I started a new position at the company I worked for. The role was an advisory role, providing advice over the telephone. Up until that moment, as a person with a stammer, I had "avoided" or "limited" myself from talking to people over the phone and having lengthy conversations with people I didn't know. This was because I stammered more when speaking over the telephone and felt more comfortable speaking to people face to face.

The new job would require me to speak to between 20-40 people everyday about serious and sensitive issues and providing clear and accurate advice and information over the phone. I saw it as preparation for what I was now pursing, because as a lawyer, I would be put in situations where I would have to hold conference calls, do presentations, attend court hearings and lengthy trials and many other things. If I couldn't come out of my comfort zone and advice people over the telephone, how would I be able to deliver as a lawyer when communicating verbally in certain environments?

I learnt and developed a lot from this role. I worked there for one year before moving on to something else, and it was definitely a job that helped me to come out of my comfort zone, boosted my confidence and developed my knowledge and understanding of family law issues and the role of our local government's social services.

When I started the job, I had 5 months to go before I would commence the bar review course to prepare for the New York Bar Exam. I decided to do some independent background reading on the United States Constitution and contract law, to familiarise myself with some U.S law. I did this in between working and other commitments.

 I also decided that I would not take any holidays or trips abroad. Everything I engaged in had to solely be for my personal development and qualifying as a U.S lawyer. I could not afford to be side tracked or spend money unnecessarily because I knew the journey to the New York Bar would cost me a lot of money, effort, dedication and time.

Wednesday, 29 November 2017

My Journey to the New York Bar - Redeeming The Time

Redeeming the time for me at that moment was to go to New York and do a legal internship.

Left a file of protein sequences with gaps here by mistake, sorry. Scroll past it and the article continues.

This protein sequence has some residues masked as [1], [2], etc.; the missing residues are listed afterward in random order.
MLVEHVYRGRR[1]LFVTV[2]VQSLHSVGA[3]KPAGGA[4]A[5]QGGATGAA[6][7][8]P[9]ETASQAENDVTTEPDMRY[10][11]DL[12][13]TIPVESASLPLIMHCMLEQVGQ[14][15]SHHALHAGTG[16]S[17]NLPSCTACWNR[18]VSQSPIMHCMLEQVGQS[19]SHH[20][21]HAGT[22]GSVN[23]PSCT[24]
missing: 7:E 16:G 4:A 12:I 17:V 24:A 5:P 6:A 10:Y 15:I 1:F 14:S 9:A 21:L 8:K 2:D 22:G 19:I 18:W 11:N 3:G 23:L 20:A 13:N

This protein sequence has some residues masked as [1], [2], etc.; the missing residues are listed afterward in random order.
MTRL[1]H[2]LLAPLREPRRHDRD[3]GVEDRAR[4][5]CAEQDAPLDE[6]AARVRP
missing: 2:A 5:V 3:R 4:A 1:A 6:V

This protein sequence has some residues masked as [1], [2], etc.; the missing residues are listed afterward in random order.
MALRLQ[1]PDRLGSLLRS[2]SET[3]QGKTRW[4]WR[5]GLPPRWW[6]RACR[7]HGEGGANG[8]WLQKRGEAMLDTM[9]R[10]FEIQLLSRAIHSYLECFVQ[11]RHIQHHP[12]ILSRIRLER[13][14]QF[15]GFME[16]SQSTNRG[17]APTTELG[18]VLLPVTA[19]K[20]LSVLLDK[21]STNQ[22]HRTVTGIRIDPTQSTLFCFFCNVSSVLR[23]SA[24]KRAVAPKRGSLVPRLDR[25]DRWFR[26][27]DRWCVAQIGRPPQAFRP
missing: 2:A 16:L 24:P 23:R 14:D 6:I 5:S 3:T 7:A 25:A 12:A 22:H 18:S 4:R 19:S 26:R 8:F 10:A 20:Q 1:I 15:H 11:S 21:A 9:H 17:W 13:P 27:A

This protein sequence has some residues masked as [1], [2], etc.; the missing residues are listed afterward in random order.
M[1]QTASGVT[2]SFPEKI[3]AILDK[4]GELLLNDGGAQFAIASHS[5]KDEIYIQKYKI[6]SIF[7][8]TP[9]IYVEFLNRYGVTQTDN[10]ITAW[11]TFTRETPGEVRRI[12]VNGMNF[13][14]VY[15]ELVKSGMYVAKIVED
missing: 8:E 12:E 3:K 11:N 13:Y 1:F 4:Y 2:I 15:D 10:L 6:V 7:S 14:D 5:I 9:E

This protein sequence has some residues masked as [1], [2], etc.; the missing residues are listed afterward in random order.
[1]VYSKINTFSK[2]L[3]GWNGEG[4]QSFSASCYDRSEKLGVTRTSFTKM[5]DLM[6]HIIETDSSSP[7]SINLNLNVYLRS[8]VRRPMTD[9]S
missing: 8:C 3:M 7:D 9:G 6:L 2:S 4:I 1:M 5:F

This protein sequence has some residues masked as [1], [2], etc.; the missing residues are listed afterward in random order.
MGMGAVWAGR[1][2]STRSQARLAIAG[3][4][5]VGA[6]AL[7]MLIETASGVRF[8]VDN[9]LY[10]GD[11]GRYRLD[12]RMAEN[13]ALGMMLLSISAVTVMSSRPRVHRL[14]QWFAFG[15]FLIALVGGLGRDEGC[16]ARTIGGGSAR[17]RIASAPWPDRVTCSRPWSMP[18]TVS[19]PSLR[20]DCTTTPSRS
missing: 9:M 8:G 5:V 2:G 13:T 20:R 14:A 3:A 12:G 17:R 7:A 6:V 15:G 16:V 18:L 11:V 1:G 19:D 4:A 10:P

Several years before, which was during my second year at university, I chose to study a  module called The Justice Process. It was focused on studying both the criminal justice system and the civil justice process in North America. We had an option to do an eight to ten week  internship in a law firm in the U.S or to write an essay about a particular topic. I chose to do an internship in New York and secured one at a Brooklyn law firm that practiced criminal and personal injury law.

From what I recall, everybody else on the course chose the southern  states like Indiana, Mississippi and Texas but I chose New York. It just appealed to me more and I remember my professor telling me that I had to find my own placement because they did not have connections with places in New York. I contacted a lot of different law offices and firms in New York to secure a placement myself.

I was preparing myself for this once in a lifetime opportunity, however about 5 weeks before I was due to go, I cancelled the whole thing. It was a personal decision I made due to a particular situation I was facing at the time. No one around me understood, especially my dad who insisted I went, "even if he had to drag me on the plane", but I was adamant I was no longer going. It was not an easy decision to make and I had to contact the law office to inform them, as well as other people who were going to assist me during my stay there.

Fast forward to that Saturday morning in September 2014 while cleaning the house,  when it came to my mind that the time had come for me to redeem the opportunity I 'gave away'. Two months later,  I went to visit relatives in Maryland for Thanksgiving and spent a few days in New York to get a "feel of the place."

Before the trip I was just thinking about  doing an internship to finally do what I always wanted to do and cross it off the 'bucket list', but God had now opened my vision to  actually qualify as a U.S lawyer and practice law internationally. I went to the United States with a purpose, and everything I did from that moment on, I did to work towards the dream that had now awakened within me.

I went back to New York at the end of May 2015 for three months and did an internship and also pro bono work, providing legal advice and assistance to low income families and residents of New York City.  During that year, the New York Bar Association had implemented a new requirement that applicants had  to fulfil 50 hours of pro bono work as part of their application for admission as an attorney.  I found out that I could use the pro bono work I was doing, as part of the 50 hours requirement for my application. Without even knowing, I was doing certain things to assist me on my journey to the New York Bar.